As we mentioned, the engine and trans were installed in a TrailBlazer SS chassis, which was a cinch, because the TrailBlazer SS was powered by an LS V-8, albeit a 400 hp 6.0L engine, but that wasn’t an E-ROD engine. Builder Copeland says the dimensions of the chassis aligned with the 1955 body surprisingly closely. For example, the wheelbase of the ’55 was 114 inches, while the TrailBlazer’s was 113 inches. For reference, a fullsize 2011 Silverado’s wheelbase is a much-longer 119 inches. “A little trimming was required here and there on the ends of the frame, but for the most part, the ’55 body was a great fit on the TrailBlazer SS chassis,” says Copeland.
The benefits of transplanting the vintage body onto a late-model chassis include modern suspension, steering and brake systems, along with its rack-and-pinion steering and four-wheel disc brakes. Copeland had the chassis components tweaked, too, with a set of Eibach lowering springs and the addition of a GM 9.5-inch rearend that was filled with an Eaton limited-slip diff and a set of 4.10 gears. It rides on painted 17-inch steel wheels from a new Silverado, which had to be modified to fit the different bolt pattern of the TrailBlazer’s axles. The performance and drivability of a modern truck matched with the style of a classic seems very much like having that proverbial cake and eating it, too. During our photo shoot, the Chevy started, idled and drove with the ease and comfort of a showroom-fresh Silverado.
The Lingenfelter team relocated the factory brake booster under the cab to keep the engine
And while the Lingenfelter ’55 has the immediate look of a vintage truck, it incorporates a number of subtle styling updates, thanks to the input of General Motors designer Dave Ross, who lent his services to the project. The most obvious and dramatic is a custom grille, which has a prominent cross bar that houses a large gold Bow Tie emblem from a late-model Silverado. Other touches include a hidden gas door (located on the backside of the left-rear fender) and smoothed trim. The rear bumper was also flipped upside down, so the stock cut-out for the license plate could be used as the exit point of a pair of 3-inch exhaust outlets. To the credit of Ross and the build team, they retained enough chrome bits to accent its vintage style. Many of the exterior trim parts were sourced from Classic Industries.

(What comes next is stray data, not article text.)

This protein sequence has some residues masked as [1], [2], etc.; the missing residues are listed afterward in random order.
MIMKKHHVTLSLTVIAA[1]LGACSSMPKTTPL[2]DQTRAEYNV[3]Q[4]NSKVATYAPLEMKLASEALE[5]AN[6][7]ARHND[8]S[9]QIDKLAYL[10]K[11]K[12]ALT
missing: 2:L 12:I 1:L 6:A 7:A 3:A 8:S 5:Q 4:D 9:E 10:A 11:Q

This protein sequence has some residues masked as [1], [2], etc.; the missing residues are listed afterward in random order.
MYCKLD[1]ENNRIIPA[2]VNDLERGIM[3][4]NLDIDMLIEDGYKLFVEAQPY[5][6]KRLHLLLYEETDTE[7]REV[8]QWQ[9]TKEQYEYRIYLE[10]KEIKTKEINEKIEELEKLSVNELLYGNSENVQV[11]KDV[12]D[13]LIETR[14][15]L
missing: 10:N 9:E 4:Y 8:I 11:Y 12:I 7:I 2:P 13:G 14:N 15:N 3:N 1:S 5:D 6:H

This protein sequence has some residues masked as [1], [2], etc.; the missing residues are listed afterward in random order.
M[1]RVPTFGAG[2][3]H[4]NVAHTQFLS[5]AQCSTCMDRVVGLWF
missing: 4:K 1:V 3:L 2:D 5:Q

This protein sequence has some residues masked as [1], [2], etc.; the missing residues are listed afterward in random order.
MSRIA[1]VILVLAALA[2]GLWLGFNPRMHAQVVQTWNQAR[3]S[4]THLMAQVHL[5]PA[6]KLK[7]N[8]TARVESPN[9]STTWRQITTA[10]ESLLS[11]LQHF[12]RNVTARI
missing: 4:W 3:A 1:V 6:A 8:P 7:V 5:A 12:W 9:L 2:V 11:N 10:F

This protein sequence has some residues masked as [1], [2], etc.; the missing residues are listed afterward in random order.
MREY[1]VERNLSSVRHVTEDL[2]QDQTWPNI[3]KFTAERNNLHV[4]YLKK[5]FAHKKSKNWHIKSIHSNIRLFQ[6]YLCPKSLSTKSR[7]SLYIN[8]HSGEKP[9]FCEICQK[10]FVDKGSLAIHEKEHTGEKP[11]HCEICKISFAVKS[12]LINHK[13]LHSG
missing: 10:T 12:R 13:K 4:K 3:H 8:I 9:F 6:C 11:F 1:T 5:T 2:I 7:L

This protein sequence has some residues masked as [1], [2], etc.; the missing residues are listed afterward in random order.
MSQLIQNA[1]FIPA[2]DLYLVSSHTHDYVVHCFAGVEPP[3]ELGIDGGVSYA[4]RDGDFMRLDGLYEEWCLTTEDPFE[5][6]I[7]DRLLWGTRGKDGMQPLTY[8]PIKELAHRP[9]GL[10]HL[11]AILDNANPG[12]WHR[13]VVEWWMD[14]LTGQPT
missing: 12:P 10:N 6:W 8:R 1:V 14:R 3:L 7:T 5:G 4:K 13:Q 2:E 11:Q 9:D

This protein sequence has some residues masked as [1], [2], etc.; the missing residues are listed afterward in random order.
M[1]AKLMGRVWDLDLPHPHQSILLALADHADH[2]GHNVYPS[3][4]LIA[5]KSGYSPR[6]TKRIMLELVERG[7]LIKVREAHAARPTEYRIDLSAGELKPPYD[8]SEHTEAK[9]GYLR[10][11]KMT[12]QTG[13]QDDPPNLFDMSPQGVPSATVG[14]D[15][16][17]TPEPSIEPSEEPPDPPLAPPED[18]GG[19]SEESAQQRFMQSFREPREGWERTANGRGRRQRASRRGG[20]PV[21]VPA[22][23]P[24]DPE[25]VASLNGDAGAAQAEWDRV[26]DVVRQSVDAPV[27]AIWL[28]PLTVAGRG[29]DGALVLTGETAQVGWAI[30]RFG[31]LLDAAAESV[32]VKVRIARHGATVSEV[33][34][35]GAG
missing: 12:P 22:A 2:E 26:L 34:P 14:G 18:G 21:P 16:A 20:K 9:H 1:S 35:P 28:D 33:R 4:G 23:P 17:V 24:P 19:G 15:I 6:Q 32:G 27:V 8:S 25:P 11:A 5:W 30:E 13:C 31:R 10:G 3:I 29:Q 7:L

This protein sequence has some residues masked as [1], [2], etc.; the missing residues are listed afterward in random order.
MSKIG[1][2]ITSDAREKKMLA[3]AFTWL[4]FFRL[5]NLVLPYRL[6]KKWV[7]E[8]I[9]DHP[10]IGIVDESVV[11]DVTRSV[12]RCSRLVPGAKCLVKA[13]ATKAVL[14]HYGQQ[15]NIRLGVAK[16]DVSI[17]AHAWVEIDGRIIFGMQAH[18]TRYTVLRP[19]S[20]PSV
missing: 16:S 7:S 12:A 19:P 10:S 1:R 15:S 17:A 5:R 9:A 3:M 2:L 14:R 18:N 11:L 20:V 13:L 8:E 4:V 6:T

Given the E-ROD powertrain’s environmentally friendly intent, it’s no surprise that green was selected for the truck’s exterior color. It’s a custom hue mixed by Wanda Paint and is accented with a cream color on the bumpers, wheels and roof. Even the wooden bed planks were tinted green when stained.
The green theme continues on the inside, with the verdant seat upholstery and door panel inserts. They came from C.A.R.S. Inc., which also contributed other trim items, while an ididit tilting steering column was installed with a Grant steering wheel. The shifter for the electronically controlled four-speed automatic was adapted from the stock tall, chrome-stick shifter you’d expect to see atop a Fifties-vintage three-speed manual. There’s also a neatly integrated air conditioning/heater system from Vintage Air, an audio system that uses stock-type controls and a Painless wiring system that was incorporated to take care of everything the engine and transmission controller harnesses didn’t.
The cream color that is used as a contrasting accent on the exterior serves as the primary color on the interior’s exposed steel elements, such as the dashboard, doors and roof. And like the exterior, careful use of chrome trim—the door handles, window cranks and gauge panel—adds richness and classic style.
The excellent attention to detail seems even more impressive when you learn the construction of the truck was put on an accelerated schedule last year, so that it could debut at the 2010 SEMA Show. And while the Dynacorn body provided a great start, it required some massaging before all the panels lined up satisfactorily. Copeland even had to contend with a windshield that broke at the last minute, during the assembly stage. A dash down to Ohio from the project shop’s Brighton, Michigan, location produced a replacement with seconds to spare.
More than the sum of its parts, the Lingenfelter truck incorporates traditional custom touches that complement its production–based running gear. A look under the hood, for example, reveals only the engine, a Be-Cool radiator and the engine and transmission controllers. In classic, hot-rod–style, the firewall was smoothed and the brake booster was moved beneath the floorboards and mounted to the frame. The bumper bolts were shaved and filled, too. Copeland and his crew also took pains to ensure the Chevy had the right stance, with a mild rake that looks great. If this truck is the future of hot rodding and high-performance, we’re ready, willing, and excited to participate.